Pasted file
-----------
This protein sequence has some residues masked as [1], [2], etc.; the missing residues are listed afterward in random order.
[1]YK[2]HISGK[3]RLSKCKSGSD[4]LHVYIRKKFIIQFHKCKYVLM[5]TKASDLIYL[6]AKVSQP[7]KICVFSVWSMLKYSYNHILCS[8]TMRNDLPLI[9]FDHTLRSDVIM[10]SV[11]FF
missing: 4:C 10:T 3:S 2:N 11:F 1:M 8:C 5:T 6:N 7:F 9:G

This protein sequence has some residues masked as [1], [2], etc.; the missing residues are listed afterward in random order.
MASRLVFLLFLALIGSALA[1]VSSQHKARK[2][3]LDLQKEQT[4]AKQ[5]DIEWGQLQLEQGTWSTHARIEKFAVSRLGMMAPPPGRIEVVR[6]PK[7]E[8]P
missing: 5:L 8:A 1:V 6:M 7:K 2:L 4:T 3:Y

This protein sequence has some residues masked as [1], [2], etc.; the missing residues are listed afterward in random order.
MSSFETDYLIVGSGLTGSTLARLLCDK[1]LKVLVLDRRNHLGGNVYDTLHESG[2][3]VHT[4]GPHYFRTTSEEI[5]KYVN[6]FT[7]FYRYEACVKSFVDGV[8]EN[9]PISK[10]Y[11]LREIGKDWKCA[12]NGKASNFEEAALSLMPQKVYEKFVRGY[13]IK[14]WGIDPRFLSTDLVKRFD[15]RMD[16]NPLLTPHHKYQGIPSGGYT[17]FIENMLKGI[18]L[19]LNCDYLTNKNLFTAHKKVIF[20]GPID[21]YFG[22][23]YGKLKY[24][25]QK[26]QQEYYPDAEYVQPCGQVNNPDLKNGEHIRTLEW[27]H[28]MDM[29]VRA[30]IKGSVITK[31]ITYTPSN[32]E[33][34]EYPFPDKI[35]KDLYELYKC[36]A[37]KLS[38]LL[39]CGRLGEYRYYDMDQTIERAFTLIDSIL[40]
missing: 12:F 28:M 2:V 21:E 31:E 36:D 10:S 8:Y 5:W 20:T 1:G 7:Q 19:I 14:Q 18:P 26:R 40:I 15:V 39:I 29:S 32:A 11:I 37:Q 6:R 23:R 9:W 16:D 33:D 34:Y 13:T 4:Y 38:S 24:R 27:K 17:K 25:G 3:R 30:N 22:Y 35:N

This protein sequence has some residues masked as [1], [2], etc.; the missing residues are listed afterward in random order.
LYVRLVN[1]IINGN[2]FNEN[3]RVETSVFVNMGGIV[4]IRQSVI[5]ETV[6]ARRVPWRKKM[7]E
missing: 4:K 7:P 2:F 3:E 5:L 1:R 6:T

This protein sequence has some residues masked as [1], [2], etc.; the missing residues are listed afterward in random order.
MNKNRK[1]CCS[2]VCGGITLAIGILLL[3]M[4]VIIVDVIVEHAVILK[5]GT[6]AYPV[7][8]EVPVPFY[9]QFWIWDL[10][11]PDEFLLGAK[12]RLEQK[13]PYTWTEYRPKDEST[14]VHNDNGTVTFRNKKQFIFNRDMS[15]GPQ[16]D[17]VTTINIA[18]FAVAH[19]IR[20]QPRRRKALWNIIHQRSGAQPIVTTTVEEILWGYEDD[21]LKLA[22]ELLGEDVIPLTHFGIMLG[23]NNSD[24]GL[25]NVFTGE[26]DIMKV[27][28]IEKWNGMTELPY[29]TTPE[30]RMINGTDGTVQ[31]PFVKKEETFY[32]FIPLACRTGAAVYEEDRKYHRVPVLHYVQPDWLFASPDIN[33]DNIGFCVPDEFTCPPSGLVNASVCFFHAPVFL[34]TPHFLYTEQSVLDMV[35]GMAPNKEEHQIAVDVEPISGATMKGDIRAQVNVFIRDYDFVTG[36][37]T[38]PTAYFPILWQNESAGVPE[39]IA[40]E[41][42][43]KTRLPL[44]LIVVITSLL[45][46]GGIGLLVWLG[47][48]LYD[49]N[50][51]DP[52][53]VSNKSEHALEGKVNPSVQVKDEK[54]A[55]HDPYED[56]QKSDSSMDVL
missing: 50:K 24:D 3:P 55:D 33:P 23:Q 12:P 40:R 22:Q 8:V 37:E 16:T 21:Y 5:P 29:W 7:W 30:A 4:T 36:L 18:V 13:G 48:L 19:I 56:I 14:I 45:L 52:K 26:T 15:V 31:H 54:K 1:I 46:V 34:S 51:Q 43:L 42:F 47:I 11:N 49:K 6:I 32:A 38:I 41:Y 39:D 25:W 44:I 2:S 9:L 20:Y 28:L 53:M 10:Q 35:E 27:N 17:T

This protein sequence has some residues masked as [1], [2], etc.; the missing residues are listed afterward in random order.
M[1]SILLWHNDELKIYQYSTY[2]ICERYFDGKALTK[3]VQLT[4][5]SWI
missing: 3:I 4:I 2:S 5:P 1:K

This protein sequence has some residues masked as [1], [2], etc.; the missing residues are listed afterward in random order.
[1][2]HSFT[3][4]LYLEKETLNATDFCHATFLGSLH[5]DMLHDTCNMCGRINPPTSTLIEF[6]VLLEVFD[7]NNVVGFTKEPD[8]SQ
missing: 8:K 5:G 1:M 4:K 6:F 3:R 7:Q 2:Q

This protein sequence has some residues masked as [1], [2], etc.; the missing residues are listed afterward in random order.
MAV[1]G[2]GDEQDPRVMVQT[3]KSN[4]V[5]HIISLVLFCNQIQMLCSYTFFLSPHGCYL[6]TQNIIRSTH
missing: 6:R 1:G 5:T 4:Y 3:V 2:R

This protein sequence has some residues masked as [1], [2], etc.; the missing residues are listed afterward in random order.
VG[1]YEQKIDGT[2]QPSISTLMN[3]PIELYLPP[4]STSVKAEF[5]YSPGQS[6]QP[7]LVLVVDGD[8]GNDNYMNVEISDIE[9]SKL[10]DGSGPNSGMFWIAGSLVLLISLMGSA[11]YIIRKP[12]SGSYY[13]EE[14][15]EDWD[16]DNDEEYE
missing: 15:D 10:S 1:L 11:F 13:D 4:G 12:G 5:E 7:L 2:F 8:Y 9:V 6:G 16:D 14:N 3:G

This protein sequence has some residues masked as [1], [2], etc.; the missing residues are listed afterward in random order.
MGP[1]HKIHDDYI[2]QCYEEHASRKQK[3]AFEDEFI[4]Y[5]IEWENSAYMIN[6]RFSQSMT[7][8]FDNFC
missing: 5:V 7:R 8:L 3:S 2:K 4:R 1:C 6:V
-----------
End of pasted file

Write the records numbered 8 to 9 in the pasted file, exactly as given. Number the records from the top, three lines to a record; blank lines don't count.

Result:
This protein sequence has some residues masked as [1], [2], etc.; the missing residues are listed afterward in random order.
MAV[1]G[2]GDEQDPRVMVQT[3]KSN[4]V[5]HIISLVLFCNQIQMLCSYTFFLSPHGCYL[6]TQNIIRSTH
missing: 6:R 1:G 5:T 4:Y 3:V 2:R

This protein sequence has some residues masked as [1], [2], etc.; the missing residues are listed afterward in random order.
VG[1]YEQKIDGT[2]QPSISTLMN[3]PIELYLPP[4]STSVKAEF[5]YSPGQS[6]QP[7]LVLVVDGD[8]GNDNYMNVEISDIE[9]SKL[10]DGSGPNSGMFWIAGSLVLLISLMGSA[11]YIIRKP[12]SGSYY[13]EE[14][15]EDWD[16]DNDEEYE
missing: 15:D 10:S 1:L 11:F 13:D 4:G 12:G 5:E 7:L 2:F 8:Y 9:V 6:G 16:D 14:N 3:G